TABLE 3______________________________________Normalized Permeation Rates and Hydrogen/Carbon DioxideSelectivity for Various Interfacial Composite Membranes              Normalized Permeation              Rate (cm3 (STP)/Ex-                cm2 · s · cmHg)                              Selectivityample Reagent      H2   CO2                                H2 /CO2______________________________________2.    PEI/TDI      3.6 × 10-6                        1.2 × 10-5                                0.303.    PEI/BTC      1.1 × 10-6                        5.0 × 10-6                                0.224.    Piperazine/BTC              2.5 × 10-6                        1.4 × 10-6                                2.15.    1,3-propane- 2.9 × 10-6                        3.2 × 10-6                                0.91 diamine/BTC6.    1,6-hexane-  4.4 × 10-6                        3.2 × 10-7                                14 diamine/BTC7.    1,9-Nonane-  7.8 × 10-6                        1.1 × 10-6                                7.1 diamine/BTC8.    1,3-Phenylene-              2.9 × 10-6                        1.1 × 10-6                                2.6 diamine/BTC9.    1,4-Phenylene-              1.8 × 10-5                        6.7 × 10-6                                2.7 diamine/BTC______________________________________ PEI: polyethyleneimine TDI: toluene diisocyanate BTC: 1,3,5benzene tricarbonyl trichloride

Examples 2 and 3 were prepared from a polyamine and a diisocyanate, and a polyamine and a trifunctional agent, respectively. As can be seen, the membranes prepared using polyamines, preferred for the preparation of reverse osmosis membranes, did not form adequate gas separation membranes. The selectivities obtained are essentially those of the silicone rubber sealing layer.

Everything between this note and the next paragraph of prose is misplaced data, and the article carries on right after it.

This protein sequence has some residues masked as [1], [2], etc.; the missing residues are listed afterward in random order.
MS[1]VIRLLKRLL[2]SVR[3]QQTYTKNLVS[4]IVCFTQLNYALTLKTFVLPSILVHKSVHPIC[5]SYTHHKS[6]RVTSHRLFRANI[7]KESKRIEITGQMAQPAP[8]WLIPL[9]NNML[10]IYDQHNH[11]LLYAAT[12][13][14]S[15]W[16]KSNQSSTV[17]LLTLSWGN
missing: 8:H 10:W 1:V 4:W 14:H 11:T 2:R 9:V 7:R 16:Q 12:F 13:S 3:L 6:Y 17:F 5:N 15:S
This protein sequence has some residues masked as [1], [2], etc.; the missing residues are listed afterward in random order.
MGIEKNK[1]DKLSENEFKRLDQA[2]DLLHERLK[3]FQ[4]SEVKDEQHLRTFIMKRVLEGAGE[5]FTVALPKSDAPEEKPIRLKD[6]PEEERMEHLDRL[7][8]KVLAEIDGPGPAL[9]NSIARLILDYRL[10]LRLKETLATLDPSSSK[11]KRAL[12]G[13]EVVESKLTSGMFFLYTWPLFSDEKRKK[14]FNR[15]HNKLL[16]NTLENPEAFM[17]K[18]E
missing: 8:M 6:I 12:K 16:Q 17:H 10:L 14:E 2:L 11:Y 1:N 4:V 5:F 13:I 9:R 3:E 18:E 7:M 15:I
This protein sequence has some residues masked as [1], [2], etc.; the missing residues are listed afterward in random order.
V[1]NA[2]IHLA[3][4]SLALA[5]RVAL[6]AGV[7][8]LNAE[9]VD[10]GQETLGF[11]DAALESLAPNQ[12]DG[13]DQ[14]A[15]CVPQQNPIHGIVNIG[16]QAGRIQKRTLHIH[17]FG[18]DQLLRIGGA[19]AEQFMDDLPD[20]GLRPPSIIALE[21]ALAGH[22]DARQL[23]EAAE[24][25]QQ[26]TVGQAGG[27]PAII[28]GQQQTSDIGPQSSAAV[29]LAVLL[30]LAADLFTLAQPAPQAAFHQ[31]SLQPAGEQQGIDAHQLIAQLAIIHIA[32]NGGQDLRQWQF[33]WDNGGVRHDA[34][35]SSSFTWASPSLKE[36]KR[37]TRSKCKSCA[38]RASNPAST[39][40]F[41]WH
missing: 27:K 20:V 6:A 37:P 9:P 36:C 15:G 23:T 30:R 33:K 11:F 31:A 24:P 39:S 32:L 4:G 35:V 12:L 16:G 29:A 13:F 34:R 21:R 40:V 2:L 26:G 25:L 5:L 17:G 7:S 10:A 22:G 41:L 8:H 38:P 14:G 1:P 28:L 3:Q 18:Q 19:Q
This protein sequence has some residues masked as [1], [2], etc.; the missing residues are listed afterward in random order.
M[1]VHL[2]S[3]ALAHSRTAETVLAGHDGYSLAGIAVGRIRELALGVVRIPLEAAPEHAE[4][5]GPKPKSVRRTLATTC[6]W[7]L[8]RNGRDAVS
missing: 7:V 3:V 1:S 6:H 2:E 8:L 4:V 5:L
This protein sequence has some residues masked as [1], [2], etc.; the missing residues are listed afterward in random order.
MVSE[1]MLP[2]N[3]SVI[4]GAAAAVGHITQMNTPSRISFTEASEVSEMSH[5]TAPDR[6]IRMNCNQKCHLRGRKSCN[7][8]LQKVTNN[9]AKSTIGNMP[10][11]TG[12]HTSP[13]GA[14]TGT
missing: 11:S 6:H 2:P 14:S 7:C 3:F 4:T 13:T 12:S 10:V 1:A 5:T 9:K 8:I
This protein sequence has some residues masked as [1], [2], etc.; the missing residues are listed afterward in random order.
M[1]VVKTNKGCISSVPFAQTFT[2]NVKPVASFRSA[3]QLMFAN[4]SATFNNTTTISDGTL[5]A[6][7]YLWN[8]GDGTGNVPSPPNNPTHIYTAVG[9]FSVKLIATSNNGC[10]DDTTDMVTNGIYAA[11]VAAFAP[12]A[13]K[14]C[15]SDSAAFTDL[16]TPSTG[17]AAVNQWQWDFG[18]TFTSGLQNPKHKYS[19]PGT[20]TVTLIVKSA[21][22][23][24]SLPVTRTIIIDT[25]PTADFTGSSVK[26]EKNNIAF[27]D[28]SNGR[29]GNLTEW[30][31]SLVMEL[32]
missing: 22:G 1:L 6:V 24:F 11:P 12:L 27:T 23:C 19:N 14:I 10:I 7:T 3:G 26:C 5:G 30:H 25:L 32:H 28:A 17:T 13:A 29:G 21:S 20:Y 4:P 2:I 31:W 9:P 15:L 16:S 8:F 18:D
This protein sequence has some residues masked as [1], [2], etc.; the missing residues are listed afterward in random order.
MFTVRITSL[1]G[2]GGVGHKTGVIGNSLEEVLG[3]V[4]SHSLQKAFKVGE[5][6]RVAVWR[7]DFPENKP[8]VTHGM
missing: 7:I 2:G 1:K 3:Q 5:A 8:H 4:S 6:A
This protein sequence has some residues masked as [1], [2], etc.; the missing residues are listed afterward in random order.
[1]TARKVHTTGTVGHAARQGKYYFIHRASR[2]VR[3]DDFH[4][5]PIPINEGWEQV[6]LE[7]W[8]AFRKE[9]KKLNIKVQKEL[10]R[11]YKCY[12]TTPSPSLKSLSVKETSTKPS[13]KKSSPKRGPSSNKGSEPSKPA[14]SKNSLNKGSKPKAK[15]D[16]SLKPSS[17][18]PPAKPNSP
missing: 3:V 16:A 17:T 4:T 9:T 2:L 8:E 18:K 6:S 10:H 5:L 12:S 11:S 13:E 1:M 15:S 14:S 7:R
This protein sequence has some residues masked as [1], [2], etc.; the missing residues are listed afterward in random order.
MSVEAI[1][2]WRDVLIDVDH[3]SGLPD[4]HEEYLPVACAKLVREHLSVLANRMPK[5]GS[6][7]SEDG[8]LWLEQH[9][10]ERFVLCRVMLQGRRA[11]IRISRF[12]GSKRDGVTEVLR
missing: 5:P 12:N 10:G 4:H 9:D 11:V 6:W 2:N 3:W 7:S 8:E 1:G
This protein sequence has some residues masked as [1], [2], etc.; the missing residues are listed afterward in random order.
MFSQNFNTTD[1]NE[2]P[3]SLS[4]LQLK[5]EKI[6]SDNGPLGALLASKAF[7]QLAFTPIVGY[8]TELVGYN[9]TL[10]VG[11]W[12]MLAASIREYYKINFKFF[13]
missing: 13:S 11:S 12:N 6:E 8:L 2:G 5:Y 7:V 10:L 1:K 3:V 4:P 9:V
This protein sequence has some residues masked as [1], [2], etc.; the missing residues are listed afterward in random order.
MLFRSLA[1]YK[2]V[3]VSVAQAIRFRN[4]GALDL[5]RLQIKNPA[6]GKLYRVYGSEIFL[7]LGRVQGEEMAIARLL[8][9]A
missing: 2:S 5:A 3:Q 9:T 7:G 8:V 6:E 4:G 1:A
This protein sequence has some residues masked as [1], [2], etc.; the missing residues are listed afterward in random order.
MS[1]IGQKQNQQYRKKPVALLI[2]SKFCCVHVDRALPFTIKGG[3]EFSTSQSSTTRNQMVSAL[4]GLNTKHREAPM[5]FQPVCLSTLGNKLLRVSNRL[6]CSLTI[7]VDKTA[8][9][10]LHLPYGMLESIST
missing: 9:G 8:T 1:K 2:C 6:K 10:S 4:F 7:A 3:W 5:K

Examples 10-15

A series of membranes was prepared using the same reagents and general procedure as in Example 6. The same time of contact between the composite support membrane and hexane phase, and between the hexane loaded support and the aqueous phase was used in each case.

Example 10

An interfacially polymerized membrane was prepared as follows. A composite support membrane was a silicone rubber sealing layer was prepared and tested for integrity as in Example 1. The interfacially polymerized layer was made by submerging the composite support membrane in a hexane solution containing 1 wt % 1,3,5-benzene tricarbonyl trichloride.

After one minute, the composite support membrane was removed from the hexane bath and held vertically for one minute to drain excess solution. The composite support membrane was then submerged in an aqueous 1,6-hexane diamine solution containing 1.0 wt % diamine and 1.0 wt % potassium hydroxide in 98 wt % distilled water. After one minute, the membrane was removed from the aqueous bath and air-dried at room temperature.

The resulting membrane was tested in a permeation cell using the same procedure as was used to evaluate the composite support membranes described in Example 1. The results are summarized in Table 4.

Example 11

The procedure as in Example 10 was repeated, using immersion and contact times of five minutes.

The resulting membrane was tested in a permeation cell using the same procedure as was used to evaluate the composite support membranes described in Example 1. The results are summarized in Table 4.

Example 12

The procedure as in Example 10 was repeated, using immersion and contact times of 10 minutes.

The resulting membrane was tested in a permeation cell using the same procedure as was used to evaluate the composite support membranes described in Example 1. The results are summarized in Table 4.

Example 13

The procedure as in Example 10 was repeated, using immersion and contact times of 15 minutes.

The resulting membrane was tested in a permeation cell using the same procedure as was used to evaluate the composite support membranes described in Example 1. The results are summarized in Table 4.

Example 14

The procedure as in Example 10 was repeated, using immersion and contact times of 30 minutes.

The resulting membrane was tested in a permeation cell using the same procedure as was used to evaluate the composite support membranes described in Example 1. The results are summarized in Table 4.

Example 15

The procedure as in Example 10 was repeated, using immersion and contact times of 60 minutes.

The resulting membrane was tested in a permeation cell using the same procedure as was used to evaluate the composite support membranes described in Example 1. The results are summarized in Table 4.